basin_area = 10. If there are multiple stations or groups to apply multiple basin
areas (using the
groups argument), set them individually using this
basin_area = c("08NM116" = 795, "08NM242" = 22). If a
STATION_NUMBER column exists with HYDAT station numbers, the function
will automatically use the basin areas provided in HYDAT, if available,
basin_area is not required. For your own analyses, you can add
basin areas to your dataset using the
Handling Missing Dates
With the use of the
ignore_missing argument in most function, you can
decide how to handle dates with missing flow values in calculations.
When you set
ignore_missing = TRUE a statistic will be calculated for
a given year, all years, or month regardless of if there are missing
flow values. When
ignore_missing = FALSE the returned value for the
period will be
NA if there are missing values.
Some functions have an argument called
complete_years which can be
used, when set to
TRUE, to filter out years that have partial datasets
(for seasonal or other reasons) and only years with full data are used
to calculate statistics.
Summary statistics example: long-term statistics
To determine the summary statistics of daily data by month (mean,
median, maximum, minimum, and some percentiles) you can use the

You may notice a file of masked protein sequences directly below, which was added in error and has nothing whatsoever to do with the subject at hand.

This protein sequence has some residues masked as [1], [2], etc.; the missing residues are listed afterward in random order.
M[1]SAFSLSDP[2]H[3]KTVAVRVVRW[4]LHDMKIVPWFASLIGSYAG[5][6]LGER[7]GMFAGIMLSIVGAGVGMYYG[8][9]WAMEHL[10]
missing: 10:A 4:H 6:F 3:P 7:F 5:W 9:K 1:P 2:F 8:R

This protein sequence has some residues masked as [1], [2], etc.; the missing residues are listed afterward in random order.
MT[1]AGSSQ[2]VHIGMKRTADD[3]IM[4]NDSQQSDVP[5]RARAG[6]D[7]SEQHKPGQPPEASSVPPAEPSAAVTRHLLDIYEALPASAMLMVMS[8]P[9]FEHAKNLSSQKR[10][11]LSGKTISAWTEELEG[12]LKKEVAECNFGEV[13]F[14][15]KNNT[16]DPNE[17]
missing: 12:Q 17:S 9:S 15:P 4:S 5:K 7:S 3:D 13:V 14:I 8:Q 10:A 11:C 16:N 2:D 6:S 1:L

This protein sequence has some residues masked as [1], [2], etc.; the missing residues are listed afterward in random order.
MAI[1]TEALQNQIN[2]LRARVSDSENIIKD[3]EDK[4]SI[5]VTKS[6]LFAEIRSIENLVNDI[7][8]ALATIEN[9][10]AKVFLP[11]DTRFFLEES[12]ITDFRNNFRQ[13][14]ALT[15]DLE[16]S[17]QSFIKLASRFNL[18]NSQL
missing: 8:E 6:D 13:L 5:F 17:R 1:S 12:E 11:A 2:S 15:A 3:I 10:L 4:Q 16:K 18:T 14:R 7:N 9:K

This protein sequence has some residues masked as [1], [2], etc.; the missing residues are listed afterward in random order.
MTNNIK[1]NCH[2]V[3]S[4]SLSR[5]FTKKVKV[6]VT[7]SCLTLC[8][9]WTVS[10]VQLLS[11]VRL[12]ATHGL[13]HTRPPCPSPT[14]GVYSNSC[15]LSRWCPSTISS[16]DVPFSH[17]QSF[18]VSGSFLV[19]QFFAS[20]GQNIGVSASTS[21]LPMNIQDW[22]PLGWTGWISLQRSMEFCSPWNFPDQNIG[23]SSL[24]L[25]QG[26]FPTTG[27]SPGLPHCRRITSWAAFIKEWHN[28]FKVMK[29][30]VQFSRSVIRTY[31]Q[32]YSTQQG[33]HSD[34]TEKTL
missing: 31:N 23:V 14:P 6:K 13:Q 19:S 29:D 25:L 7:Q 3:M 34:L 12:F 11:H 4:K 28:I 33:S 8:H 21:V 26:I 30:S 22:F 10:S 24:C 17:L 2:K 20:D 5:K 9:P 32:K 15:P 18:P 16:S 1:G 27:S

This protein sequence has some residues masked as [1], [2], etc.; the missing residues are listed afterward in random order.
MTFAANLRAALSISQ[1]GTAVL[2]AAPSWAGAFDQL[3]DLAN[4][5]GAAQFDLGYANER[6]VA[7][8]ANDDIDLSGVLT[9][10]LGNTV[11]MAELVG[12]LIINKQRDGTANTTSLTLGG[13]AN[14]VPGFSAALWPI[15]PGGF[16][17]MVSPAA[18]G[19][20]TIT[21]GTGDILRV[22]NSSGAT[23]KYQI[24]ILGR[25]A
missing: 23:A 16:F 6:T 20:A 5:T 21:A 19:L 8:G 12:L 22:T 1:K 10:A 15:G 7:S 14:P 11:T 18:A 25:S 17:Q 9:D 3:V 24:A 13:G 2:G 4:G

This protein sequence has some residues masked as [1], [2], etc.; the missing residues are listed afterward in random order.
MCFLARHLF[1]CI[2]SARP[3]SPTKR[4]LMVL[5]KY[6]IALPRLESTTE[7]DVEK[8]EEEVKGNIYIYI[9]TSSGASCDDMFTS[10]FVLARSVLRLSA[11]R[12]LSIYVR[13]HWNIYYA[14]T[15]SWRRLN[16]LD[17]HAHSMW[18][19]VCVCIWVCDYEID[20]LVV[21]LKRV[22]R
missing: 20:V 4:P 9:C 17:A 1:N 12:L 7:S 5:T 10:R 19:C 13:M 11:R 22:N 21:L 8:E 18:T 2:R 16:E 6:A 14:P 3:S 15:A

calc_longterm_daily_stats() function. If the ‘Mission Creek near East
Kelowna’ hydrometric station is of interest you can list the station
number in the
station_number argument to obtain the data (if
‘tidyhydat’ and HYDAT are installed).
calc_longterm_daily_stats(station_number = "08NM116", start_year = 1981, end_year = 2010, custom_months = 7:9, custom_months_label = "Summer") #> # A tibble: 14 x 8 #> STATION_NUMBER Month Mean Median Maximum Minimum P10 P90 #> <chr> <fct> <dbl> <dbl> <dbl> <dbl> <dbl> <dbl> #> 1 08NM116 Jan 1.22 1 9.5 0.160 0.540 1.85 #> 2 08NM116 Feb 1.16 0.970 4.41 0.140 0.474 1.99 #> 3 08NM116 Mar 1.85 1.40 9.86 0.380 0.705 3.80 #> 4 08NM116 Apr 8.32 6.26 37.9 0.505 1.63 17.5 #> 5 08NM116 May 23.6 20.8 74.4 3.83 9.33 41.2 #> 6 08NM116 Jun 21.5 19.5 84.5 0.450 6.10 38.9 #> 7 08NM116 Jul 6.48 3.90 54.5 0.332 1.02 15 #> 8 08NM116 Aug 2.13 1.57 13.3 0.427 0.775 4.29 #> 9 08NM116 Sep 2.19 1.58 14.6 0.364 0.735 4.35 #> 10 08NM116 Oct 2.10 1.60 15.2 0.267 0.794 3.98 #> 11 08NM116 Nov 2.04 1.73 11.7 0.260 0.560 3.90 #> 12 08NM116 Dec 1.30 1.05 7.30 0.342 0.5 2.33 #> 13 08NM116 Long-term 6.17 1.89 84.5 0.140 0.680 19.3 #> 14 08NM116 Summer 3.61 1.98 54.5 0.332 0.799 7.64
Plotting example: daily summary statistics
To visualize the daily streamflow patterns on an annual basis, the
plot_daily_stats() function will plot out various summary statistics
for each day of the year. Data can also be filtered for certain years of